See Keith Urban Record 'Ripcord' Ballad 'Blue Ain't Your Color'

See Keith Urban Record 'Ripcord' Ballad 'Blue Ain't Your Color'


See Keith Urban Record 'Ripcord' Ballad 'Blue Ain't Your Color' news

Putting a modern spin on old-school country influences like Don Williams, Keith Urban mixes melody, minimalism and machinery on “Blue Ain’t Your Color,” one of the slower songs from this year’s Ripcord.

“The song just hit me. Lyrically [and] melodically, it was not like anything I’d cut before,” he says in this behind-the-scenes clip, which takes a brief look at the track’s creation in Nashville’s Starstruck Studios. Mixing sit-down interviews with footage of vocal recording sessions and guitar overdubs, the video finds Urban and co-producer Dan Huff dismantling the song and building it up as something unexpected. The whole thing takes off once drummer Matt Chamberlain creates a simple drum loop, which helps add a left-field spin to the song’s doo-wop-worthy waltz.

“By having that programmed machinery underneath that kind of song, it just yinged the yang enough for it to feel inspiring for me,” says Urban, who credits Don Williams’ classic records as an influence on the song’s simple — but striking — punch.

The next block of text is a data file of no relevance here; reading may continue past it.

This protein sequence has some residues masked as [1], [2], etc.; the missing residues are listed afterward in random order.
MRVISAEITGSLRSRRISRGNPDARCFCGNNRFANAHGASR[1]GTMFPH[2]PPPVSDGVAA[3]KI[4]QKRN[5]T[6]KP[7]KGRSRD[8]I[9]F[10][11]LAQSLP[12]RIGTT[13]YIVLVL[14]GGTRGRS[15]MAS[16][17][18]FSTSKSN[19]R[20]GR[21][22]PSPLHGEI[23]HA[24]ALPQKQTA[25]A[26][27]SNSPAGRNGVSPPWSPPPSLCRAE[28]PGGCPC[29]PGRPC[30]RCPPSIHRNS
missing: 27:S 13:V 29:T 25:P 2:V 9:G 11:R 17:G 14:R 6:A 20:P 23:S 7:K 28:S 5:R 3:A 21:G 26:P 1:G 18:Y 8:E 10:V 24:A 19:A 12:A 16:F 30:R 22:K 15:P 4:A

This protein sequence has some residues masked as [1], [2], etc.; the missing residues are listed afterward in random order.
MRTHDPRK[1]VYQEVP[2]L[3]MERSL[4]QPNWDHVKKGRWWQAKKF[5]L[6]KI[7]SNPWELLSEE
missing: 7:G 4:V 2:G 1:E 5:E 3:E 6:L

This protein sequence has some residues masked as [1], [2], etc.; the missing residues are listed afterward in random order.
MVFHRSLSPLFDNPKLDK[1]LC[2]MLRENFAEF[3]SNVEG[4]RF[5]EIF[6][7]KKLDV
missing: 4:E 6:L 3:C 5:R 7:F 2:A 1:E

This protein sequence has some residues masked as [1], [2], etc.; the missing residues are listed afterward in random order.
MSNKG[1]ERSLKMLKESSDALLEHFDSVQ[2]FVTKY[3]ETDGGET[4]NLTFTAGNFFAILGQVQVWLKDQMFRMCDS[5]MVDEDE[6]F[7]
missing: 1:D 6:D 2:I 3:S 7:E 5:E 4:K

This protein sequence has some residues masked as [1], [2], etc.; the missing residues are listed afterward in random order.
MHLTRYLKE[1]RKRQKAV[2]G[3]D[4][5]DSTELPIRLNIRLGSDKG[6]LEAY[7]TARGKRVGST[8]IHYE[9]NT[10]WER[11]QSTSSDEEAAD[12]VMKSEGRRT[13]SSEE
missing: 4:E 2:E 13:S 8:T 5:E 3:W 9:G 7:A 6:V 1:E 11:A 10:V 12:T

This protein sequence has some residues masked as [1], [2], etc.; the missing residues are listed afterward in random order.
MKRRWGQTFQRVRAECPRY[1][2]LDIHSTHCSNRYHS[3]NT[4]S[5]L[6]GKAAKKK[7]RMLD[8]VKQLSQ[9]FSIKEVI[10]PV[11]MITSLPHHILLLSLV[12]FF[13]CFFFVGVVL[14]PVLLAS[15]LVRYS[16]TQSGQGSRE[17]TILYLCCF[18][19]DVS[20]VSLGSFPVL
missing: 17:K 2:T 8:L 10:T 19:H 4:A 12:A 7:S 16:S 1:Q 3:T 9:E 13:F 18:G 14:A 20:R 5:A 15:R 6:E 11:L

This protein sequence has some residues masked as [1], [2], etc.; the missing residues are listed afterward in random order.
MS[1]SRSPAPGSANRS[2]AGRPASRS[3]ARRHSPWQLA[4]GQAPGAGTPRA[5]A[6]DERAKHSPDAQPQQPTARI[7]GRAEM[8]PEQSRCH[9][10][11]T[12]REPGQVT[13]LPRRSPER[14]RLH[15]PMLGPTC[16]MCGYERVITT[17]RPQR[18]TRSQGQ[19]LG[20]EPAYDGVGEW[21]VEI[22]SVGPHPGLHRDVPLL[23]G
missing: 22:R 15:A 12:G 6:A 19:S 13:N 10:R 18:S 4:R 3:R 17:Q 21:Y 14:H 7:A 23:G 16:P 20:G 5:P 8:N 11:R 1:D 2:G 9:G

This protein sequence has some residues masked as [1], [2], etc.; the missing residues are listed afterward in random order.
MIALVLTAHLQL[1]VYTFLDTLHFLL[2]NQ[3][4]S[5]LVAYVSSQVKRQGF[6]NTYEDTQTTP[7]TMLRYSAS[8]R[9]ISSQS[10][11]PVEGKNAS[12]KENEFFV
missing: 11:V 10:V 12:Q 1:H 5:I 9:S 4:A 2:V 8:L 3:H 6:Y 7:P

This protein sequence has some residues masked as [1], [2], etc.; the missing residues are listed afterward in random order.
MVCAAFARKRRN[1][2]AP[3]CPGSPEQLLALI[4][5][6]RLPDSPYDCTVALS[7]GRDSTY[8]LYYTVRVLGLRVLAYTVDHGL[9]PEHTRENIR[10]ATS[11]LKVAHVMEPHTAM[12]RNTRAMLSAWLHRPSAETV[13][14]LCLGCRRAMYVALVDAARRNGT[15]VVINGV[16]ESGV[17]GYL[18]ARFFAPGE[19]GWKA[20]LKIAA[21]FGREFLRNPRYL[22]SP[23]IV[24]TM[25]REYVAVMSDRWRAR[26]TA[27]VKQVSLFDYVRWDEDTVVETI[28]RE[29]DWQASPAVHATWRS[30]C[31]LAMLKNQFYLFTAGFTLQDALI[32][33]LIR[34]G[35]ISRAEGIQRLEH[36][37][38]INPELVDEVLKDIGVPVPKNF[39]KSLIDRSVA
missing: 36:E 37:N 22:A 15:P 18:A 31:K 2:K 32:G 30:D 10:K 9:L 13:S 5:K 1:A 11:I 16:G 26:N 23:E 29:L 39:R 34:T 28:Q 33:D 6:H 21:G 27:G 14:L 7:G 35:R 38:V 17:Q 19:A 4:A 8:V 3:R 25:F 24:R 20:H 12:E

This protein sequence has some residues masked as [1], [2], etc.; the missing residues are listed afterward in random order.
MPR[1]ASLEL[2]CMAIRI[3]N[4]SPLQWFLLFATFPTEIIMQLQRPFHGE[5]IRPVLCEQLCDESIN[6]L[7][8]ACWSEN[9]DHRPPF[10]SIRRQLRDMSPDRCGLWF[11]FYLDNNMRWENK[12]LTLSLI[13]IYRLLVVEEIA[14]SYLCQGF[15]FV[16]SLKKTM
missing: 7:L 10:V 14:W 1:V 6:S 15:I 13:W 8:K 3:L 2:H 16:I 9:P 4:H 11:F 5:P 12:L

“If you listen to those records [Williams] did with Garth Fundis,” he told Rolling Stone Country during a sit-down interview earlier this month, “they’re master classes in minimalism. I’ve talked to Garth and Don about those records, and they’ve said, ‘They were hard records to make,’ because minimalism is really hard. It’s easy to layer things in, but to keep things really stripped down — and still make them intriguing, sonically — is a challenge. The blueprint that I was raised on, with those records, shows up on a song like ‘Blue Ain’t Your Color.'”

Of course, Don Williams never worked with drum machines. By pitching its tent halfway between the worlds of analog country and digital pop/rock, “Blue Ain’t Your Color” — which was co-written by Steven Lee Olsen, Hillary Lindsey and Clint Lagerberg — echoes the album-wide push-and-pull that runs beneath Ripcord. The album is Urban’s most modern project to date, but it doesn’t abandon his roots; it just plants them in different soil.